Mental Health is a Feminist Issue

For great reasons (the presidential election!) and for terrible reasons (an increasingly fatal heroin epidemic…) mental health has been increasing its visibility in the United States.  Mental health treatment faces many problems as a whole—decreases in funding, misconceptions about treatment, a virulent social stigma, and many areas lacking qualified health professionals.  However, for women in particular, there are areas of mental health which pose additional challenges and make obtaining quality care an even more difficult task.  Here are some startling facts about gender discrepancies in mental health and its treatment.

Both the American Psychological Association and the World Health Organization note that women are nearly twice as likely as men to suffer from depression and anxiety.  Research suggests that depression and anxiety rates are influenced by cultural factors.  For example, women are more likely to live in poverty.  Women are more likely to experience negative life events, including sexual assault and being a victim of crime, which also why women make up the majority of people with Posttraumatic Stress Disorder (PTSD).  Women are more likely to be in the stressful position of a single parent and working the so called “second shift” of work in the home following their regular employment hours.  Something which supports this theory is that when comparing the more so-called organic mental illnesses, such as bipolar disorder and schizophrenia, little to no gender differences exist.  While this creates what is obviously a women’s health issue, it also impacts everyone; these women are our coworkers, friends, and family members.  This is half our community.

Depression costs lives, but even if you don’t know any women, it also has an effect on the economy, according to the Centers for Disease Control.  Somewhere between 17 and 44 million dollars are lost from the United States economy, not from the cost of treating depression, but due to lost work days and productivity resulting from depression symptoms. .  While this may influence the factors of the gender pay gap, it also creates a nasty cycle of missed income and career advancement which can be stressors leading to depressive episodes.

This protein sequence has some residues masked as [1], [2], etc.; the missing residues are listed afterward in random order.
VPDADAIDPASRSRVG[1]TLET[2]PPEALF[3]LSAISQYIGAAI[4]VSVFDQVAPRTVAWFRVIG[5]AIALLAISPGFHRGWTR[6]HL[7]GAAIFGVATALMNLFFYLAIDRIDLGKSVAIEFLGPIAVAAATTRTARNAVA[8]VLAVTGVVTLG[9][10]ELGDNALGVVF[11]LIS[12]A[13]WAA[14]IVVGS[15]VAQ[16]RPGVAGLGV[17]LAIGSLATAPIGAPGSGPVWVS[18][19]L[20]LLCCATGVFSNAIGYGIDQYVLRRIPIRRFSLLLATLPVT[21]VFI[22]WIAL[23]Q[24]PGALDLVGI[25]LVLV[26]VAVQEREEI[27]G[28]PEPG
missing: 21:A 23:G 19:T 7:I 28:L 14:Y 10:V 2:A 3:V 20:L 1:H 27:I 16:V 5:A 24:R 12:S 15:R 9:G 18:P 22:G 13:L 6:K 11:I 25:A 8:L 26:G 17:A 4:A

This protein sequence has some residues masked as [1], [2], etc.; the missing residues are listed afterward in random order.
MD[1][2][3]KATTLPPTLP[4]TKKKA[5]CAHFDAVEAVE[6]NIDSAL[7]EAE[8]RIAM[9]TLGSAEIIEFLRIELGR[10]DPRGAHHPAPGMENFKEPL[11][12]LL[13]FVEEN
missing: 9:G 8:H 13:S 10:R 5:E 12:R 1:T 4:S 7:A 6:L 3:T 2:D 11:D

Then there’s substance abuse.  Substance abuse disorders develop faster in women, partly because women metabolize substances different than men.  While alcohol addiction is more common in men, it’s more lethal in women because women develop complications and problems more rapidly.  Plus, increased alcohol consumption is linked to increase risk of cancers, including breast cancer.  Women with substance abuse issues are more likely to also be diagnosed with mood disorders, agoraphobia, eating disorders, or PTSD which typically precede the substance abuse disorder.  Additionally, for women of childbearing age, there is the added matter of exposing a fetus to substances.  Women who are not able to manage substance abuse disorders during pregnancy face a crushing stigma and while pregnancy sometimes motivates women to seek treatment, sometimes it’s a gargantuan stressor.  Either way, a pregnancy does not suddenly mean that the woman can overcome her addiction.  When a fetus does develop problems or deficits from the mother’s substance use, this becomes an added stressor for the mother after the birth in caring for a special needs child.